Style File: What goes around comes back around

By on March 5, 2008

This year, designer Betsey Johnson celebrated 30 years in the fashion business by concluding her fall 2008 fashion show with a walk of archival pieces from years past. The parallels between the past and present forms were conspicuously illustrated.

Johnson’s 1978 bloomer suit bore a strong resemblance to the cocktail dresses currently being sold at Express and Urban Outfitters. The hot pink sheath from 1985 could have easily been found in a 20 year old’s closet, hanging next to a fuchsia mini dress from last summer and an oversized v-neck sweater. The lurex leggings, had they been paired with Ugg boots or Nike Shox as opposed to patent platforms, could have easily been spotted on young ladies at the library or athletic center.

History repeats itself and the fashion world is no exception. Members of this generation are continuing to emulate style from past trends and are sporting the spandex to prove it.

Look at the social impact of denim – a fashion staple that is widely accepted by all.

At one time, straight legged jeans were only worn by soccer moms, bellbottoms by hippies, wide legged jeans by skaters, and high wasted styles by sailors. Now H&M carries everything from wide legged sailor pants to the skinniest of skinny jeans.

This past year in fashion has served as a stage for designers to update silhouettes of decades gone by. Michael Kors’ Spring 2008 line was a march of jetset glamour, bringing back styles of the late 70s and early 80s. To the sound of Olivia Newton John’s “Xanadu,” models walked the runway wearing white shorts, tennis shoes with glistening accents and aviator sunglasses. Think tennis meets cocktail hour with gold and bold accessories, stilettos and sweaters.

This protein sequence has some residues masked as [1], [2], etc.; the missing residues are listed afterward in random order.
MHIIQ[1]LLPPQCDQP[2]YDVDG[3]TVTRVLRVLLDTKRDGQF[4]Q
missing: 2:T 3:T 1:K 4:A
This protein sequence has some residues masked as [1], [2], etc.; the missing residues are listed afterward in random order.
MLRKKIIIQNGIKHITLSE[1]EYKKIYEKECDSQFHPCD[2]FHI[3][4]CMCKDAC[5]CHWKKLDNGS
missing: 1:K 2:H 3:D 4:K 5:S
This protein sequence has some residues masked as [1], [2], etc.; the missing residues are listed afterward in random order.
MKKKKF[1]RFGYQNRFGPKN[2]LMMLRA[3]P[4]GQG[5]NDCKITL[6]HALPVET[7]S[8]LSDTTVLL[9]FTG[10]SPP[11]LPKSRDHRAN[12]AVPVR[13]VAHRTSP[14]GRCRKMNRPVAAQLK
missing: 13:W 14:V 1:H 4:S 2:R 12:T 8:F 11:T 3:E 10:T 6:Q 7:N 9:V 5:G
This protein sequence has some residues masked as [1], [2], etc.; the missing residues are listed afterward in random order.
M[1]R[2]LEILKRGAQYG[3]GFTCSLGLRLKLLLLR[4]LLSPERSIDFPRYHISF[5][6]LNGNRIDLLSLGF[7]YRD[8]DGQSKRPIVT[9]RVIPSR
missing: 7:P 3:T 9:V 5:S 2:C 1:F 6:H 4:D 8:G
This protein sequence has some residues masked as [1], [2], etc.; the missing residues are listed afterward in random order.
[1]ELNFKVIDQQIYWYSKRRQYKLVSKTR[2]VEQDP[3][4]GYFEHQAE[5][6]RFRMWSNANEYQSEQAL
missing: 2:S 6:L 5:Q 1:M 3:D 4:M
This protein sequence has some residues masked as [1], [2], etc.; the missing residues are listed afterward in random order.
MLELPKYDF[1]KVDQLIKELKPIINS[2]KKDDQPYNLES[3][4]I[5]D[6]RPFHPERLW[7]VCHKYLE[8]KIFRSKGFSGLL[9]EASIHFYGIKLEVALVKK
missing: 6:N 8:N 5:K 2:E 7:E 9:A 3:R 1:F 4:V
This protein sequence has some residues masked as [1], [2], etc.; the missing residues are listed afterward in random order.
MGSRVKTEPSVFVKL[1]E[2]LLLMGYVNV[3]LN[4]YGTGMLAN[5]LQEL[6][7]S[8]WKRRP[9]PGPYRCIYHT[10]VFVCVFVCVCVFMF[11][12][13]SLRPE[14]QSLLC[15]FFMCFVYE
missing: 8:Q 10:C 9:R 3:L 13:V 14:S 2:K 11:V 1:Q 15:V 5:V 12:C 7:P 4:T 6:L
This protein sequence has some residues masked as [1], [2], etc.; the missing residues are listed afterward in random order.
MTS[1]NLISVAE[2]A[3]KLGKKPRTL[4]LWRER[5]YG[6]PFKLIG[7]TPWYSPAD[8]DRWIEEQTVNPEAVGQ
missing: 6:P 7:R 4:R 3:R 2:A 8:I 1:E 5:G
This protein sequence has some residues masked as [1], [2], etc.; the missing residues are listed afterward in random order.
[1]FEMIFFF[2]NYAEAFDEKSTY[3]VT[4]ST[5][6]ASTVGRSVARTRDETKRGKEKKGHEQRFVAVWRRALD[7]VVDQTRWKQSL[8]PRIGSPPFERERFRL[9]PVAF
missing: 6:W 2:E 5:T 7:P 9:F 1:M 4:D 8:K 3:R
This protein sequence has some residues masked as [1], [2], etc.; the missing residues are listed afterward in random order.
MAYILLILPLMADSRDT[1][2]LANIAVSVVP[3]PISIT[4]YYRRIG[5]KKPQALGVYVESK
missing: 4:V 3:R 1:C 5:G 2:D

The hippie has made a comeback this spring as well, as the Nina Ricci spring 2008 line put feathers, t-shirts, draped cardigans, chiffon and denim together for a new take on sloppy-chic. Make this look your own with feathered headbands or chiffon-style scarves found at Urban Outfitters and vintage t-shirts from the Goodwill.

But vintage doesn’t necessarily mean sloppy. Christian Dior designs were reminiscent of the clean-cut era of the Kennedy “Camelot” craze this fall. With hair notably inspired by Raquel Welch, an American actress reaching fame in the 1960’s, models were dressed in a-line skirts and box jackets with large covered buttons, fur coats and bubble dresses.

Ever wonder why your sixth grade science teacher had the same flat leather boots as you do now? It’s not because she shops at Luella nor is it that she’s fashionably clairvoyant. It’s because she’s had the same pair since 1981.

Snippets of history can be found in any fashion line and at any retailer. Flapper headgear and fringe, structured doctor’s bags, giant sunglasses, bedazzled flats, brilliantly printed bubble dresses, tooled skirts, cotton tunics and bold accessories (to name a few), have proven twenty first century style to be a tangled web of re-celebration.


About Gemma McFarland